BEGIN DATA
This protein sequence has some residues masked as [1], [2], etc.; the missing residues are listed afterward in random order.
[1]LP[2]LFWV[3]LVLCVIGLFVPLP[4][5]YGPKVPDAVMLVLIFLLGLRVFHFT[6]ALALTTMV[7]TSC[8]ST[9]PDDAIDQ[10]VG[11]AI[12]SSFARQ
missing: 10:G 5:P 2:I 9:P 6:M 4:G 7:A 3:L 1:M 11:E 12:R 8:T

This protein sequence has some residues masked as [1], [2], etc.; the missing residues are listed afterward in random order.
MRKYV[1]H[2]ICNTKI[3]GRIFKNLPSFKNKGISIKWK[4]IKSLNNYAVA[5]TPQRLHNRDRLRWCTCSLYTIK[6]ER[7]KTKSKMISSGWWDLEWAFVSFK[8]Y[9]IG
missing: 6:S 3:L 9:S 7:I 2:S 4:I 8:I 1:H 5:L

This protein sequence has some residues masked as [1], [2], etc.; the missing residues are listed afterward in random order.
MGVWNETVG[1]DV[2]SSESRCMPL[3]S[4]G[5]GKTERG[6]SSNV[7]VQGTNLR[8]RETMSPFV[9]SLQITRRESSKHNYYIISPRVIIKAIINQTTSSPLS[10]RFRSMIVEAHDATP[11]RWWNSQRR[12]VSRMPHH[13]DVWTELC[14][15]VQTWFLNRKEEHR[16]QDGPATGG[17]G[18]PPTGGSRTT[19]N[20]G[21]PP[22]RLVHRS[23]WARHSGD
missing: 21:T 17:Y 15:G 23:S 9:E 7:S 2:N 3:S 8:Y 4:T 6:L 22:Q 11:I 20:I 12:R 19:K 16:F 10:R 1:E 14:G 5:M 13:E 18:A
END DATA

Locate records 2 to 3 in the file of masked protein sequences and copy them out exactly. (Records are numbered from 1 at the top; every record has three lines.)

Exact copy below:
This protein sequence has some residues masked as [1], [2], etc.; the missing residues are listed afterward in random order.
MRKYV[1]H[2]ICNTKI[3]GRIFKNLPSFKNKGISIKWK[4]IKSLNNYAVA[5]TPQRLHNRDRLRWCTCSLYTIK[6]ER[7]KTKSKMISSGWWDLEWAFVSFK[8]Y[9]IG
missing: 6:S 3:L 9:S 7:I 2:S 4:I 8:I 1:H 5:L

This protein sequence has some residues masked as [1], [2], etc.; the missing residues are listed afterward in random order.
MGVWNETVG[1]DV[2]SSESRCMPL[3]S[4]G[5]GKTERG[6]SSNV[7]VQGTNLR[8]RETMSPFV[9]SLQITRRESSKHNYYIISPRVIIKAIINQTTSSPLS[10]RFRSMIVEAHDATP[11]RWWNSQRR[12]VSRMPHH[13]DVWTELC[14][15]VQTWFLNRKEEHR[16]QDGPATGG[17]G[18]PPTGGSRTT[19]N[20]G[21]PP[22]RLVHRS[23]WARHSGD
missing: 21:T 17:Y 15:G 23:S 9:E 7:S 2:N 3:S 8:Y 4:T 6:L 22:Q 11:I 20:I 12:R 19:K 16:F 10:R 1:E 14:G 5:M 13:E 18:A